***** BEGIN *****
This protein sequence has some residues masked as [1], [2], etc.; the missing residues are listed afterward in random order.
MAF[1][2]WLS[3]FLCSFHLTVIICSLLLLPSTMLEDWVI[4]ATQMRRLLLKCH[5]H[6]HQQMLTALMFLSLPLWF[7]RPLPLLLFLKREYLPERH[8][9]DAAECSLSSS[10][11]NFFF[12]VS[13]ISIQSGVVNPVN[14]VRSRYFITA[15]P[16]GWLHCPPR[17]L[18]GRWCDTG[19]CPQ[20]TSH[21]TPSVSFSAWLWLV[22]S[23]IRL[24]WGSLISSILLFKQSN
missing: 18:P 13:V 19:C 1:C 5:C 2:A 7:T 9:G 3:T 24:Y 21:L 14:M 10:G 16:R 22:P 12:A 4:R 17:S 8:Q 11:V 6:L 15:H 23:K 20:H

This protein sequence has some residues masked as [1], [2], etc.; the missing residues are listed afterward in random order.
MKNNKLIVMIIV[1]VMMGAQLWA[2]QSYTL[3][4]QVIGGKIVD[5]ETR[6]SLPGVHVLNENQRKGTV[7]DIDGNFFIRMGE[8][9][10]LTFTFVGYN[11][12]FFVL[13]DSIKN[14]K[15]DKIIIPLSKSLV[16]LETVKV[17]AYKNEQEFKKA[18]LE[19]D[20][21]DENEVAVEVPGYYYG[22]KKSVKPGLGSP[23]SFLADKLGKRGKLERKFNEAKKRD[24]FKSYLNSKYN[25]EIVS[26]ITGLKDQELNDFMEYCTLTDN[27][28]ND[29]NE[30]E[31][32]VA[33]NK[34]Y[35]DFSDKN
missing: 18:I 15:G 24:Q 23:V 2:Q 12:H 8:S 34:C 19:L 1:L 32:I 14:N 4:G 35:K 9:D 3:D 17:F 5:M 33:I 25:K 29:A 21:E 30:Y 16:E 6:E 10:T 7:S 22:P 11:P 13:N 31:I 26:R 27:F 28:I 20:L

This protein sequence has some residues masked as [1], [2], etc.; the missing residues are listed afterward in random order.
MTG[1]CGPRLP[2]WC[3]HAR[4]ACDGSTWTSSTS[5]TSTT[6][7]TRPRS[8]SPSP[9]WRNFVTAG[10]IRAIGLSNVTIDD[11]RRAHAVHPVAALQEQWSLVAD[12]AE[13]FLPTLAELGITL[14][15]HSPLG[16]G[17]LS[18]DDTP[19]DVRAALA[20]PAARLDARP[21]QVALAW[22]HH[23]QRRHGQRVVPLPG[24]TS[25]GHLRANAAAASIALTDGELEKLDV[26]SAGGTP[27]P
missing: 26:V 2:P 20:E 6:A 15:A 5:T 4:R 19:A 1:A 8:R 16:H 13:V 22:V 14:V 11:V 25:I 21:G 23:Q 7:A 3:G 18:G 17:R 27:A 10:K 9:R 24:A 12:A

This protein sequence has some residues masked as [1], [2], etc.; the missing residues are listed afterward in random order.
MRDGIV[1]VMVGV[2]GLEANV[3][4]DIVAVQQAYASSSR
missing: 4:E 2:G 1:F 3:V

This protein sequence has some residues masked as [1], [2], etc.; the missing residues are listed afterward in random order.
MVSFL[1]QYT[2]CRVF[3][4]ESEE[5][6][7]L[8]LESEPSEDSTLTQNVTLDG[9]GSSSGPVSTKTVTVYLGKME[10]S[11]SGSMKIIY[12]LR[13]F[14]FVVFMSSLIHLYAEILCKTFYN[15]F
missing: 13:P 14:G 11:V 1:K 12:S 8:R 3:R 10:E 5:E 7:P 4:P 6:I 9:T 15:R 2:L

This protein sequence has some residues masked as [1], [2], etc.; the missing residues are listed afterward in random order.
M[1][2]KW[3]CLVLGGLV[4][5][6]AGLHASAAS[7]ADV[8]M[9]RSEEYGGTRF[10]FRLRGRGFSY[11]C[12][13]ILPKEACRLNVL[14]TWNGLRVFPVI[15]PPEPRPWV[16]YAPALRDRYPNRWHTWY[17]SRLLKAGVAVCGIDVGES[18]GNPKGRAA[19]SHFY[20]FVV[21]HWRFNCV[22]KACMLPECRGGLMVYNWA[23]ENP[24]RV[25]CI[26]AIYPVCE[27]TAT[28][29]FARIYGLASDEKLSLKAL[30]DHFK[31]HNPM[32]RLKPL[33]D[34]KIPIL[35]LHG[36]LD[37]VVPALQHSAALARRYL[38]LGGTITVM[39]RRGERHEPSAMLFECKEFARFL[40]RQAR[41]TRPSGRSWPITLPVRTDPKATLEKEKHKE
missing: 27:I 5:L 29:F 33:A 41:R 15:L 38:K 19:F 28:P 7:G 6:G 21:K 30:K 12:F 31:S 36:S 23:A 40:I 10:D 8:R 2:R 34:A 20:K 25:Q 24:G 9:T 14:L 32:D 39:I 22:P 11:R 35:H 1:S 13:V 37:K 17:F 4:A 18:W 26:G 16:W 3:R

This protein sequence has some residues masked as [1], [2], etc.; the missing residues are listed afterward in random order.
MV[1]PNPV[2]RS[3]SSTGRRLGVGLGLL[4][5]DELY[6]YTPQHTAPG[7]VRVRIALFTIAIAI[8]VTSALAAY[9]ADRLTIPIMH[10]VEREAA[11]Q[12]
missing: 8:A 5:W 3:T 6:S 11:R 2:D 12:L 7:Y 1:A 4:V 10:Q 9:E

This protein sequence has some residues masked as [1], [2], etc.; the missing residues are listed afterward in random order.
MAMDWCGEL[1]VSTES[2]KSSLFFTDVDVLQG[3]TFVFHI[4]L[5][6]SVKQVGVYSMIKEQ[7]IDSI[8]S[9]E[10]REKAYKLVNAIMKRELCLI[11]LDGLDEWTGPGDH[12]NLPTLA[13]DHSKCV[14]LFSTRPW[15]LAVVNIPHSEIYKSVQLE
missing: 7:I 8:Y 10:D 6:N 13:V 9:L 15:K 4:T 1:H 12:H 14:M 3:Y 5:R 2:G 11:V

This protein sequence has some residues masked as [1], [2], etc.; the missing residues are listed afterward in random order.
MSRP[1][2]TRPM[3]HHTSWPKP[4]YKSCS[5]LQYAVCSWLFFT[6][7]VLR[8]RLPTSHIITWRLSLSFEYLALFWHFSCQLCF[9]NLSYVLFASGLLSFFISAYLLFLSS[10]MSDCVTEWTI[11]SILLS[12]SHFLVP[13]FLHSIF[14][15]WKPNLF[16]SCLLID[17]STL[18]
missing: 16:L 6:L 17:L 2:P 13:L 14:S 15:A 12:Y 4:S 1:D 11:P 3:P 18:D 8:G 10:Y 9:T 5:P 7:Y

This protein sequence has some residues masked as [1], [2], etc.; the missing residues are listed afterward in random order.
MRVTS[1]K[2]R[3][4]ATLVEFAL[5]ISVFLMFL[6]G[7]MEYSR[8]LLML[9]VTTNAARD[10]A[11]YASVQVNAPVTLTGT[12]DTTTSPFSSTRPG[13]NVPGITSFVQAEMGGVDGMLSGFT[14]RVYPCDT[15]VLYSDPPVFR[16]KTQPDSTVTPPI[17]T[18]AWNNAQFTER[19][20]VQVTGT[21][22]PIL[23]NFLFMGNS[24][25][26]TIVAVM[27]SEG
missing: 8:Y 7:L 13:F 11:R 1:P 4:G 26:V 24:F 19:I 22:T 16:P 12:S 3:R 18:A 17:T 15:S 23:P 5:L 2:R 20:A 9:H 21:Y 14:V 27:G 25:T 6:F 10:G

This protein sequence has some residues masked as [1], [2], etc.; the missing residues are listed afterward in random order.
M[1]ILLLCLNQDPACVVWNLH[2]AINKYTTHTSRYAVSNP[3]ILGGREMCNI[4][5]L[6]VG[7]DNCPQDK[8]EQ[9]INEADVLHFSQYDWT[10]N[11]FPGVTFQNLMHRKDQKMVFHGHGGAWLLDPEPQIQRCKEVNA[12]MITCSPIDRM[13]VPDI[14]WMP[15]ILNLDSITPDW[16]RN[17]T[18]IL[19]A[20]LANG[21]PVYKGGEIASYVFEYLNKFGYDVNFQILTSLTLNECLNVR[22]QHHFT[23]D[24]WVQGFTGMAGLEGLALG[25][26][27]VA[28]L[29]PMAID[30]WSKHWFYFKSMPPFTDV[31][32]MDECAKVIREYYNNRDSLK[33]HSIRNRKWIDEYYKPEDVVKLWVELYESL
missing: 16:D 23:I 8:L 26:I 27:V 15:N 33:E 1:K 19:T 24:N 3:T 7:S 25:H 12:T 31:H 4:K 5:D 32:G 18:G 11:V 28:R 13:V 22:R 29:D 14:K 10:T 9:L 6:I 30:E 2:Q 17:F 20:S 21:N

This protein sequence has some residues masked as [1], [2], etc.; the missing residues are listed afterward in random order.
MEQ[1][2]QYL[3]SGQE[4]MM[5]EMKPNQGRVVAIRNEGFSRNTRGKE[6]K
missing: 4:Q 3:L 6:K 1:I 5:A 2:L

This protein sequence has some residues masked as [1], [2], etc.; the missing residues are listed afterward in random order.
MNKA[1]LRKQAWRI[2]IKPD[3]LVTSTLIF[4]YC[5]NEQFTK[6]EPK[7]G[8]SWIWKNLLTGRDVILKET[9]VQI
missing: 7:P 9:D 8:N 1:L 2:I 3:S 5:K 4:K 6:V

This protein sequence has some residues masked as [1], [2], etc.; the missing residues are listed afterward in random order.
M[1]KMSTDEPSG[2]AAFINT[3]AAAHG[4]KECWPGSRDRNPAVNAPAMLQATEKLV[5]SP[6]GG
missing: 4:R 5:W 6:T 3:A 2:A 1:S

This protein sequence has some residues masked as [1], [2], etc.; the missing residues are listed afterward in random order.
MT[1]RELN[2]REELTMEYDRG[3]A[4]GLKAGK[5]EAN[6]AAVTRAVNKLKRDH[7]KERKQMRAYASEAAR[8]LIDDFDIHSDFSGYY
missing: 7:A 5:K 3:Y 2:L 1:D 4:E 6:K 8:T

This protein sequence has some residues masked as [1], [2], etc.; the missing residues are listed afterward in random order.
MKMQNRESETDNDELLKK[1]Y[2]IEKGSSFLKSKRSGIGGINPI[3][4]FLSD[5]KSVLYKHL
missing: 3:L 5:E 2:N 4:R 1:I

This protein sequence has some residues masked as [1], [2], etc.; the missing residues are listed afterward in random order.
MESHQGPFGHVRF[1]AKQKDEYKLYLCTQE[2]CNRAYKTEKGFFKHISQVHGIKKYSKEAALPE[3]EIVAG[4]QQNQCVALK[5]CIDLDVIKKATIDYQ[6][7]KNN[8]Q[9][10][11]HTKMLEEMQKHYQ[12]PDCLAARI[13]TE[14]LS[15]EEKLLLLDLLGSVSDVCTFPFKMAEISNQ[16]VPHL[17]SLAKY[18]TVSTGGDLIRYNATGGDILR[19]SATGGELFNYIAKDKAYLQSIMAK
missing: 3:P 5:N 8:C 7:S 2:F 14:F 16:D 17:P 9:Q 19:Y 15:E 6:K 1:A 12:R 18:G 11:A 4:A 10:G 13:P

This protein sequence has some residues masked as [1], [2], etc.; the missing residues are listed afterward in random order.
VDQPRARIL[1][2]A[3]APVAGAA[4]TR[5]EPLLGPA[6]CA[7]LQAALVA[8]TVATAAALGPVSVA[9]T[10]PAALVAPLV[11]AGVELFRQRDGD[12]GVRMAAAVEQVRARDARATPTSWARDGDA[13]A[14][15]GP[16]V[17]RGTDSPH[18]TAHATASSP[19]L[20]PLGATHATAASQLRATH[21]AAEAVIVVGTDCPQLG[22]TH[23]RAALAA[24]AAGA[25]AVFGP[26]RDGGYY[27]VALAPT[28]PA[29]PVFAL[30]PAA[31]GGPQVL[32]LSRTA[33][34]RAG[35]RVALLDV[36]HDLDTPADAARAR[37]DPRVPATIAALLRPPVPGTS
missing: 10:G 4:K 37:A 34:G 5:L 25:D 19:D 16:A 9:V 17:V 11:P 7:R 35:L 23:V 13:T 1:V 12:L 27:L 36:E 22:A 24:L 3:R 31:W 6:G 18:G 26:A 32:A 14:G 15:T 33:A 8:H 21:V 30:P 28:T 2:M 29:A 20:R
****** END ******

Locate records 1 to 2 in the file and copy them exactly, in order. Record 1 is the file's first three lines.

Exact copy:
This protein sequence has some residues masked as [1], [2], etc.; the missing residues are listed afterward in random order.
MAF[1][2]WLS[3]FLCSFHLTVIICSLLLLPSTMLEDWVI[4]ATQMRRLLLKCH[5]H[6]HQQMLTALMFLSLPLWF[7]RPLPLLLFLKREYLPERH[8][9]DAAECSLSSS[10][11]NFFF[12]VS[13]ISIQSGVVNPVN[14]VRSRYFITA[15]P[16]GWLHCPPR[17]L[18]GRWCDTG[19]CPQ[20]TSH[21]TPSVSFSAWLWLV[22]S[23]IRL[24]WGSLISSILLFKQSN
missing: 18:P 13:V 19:C 1:C 5:C 2:A 7:T 9:G 3:T 24:Y 21:L 14:M 10:G 16:R 22:P 12:A 4:R 17:S 8:Q 11:V 6:L 15:H 23:K 20:H

This protein sequence has some residues masked as [1], [2], etc.; the missing residues are listed afterward in random order.
MKNNKLIVMIIV[1]VMMGAQLWA[2]QSYTL[3][4]QVIGGKIVD[5]ETR[6]SLPGVHVLNENQRKGTV[7]DIDGNFFIRMGE[8][9][10]LTFTFVGYN[11][12]FFVL[13]DSIKN[14]K[15]DKIIIPLSKSLV[16]LETVKV[17]AYKNEQEFKKA[18]LE[19]D[20][21]DENEVAVEVPGYYYG[22]KKSVKPGLGSP[23]SFLADKLGKRGKLERKFNEAKKRD[24]FKSYLNSKYN[25]EIVS[26]ITGLKDQELNDFMEYCTLTDN[27][28]ND[29]NE[30]E[31][32]VA[33]NK[34]Y[35]DFSDKN
missing: 18:I 15:G 24:Q 23:V 2:Q 12:H 8:S 34:C 19:L 1:L 32:I 14:N 4:G 35:K 9:D 3:D 17:F 5:M 33:I 25:K 29:A 21:E 30:Y 16:E 6:E 10:T 7:S 22:P 11:P 13:N 31:I 26:R 27:F 28:I 20:L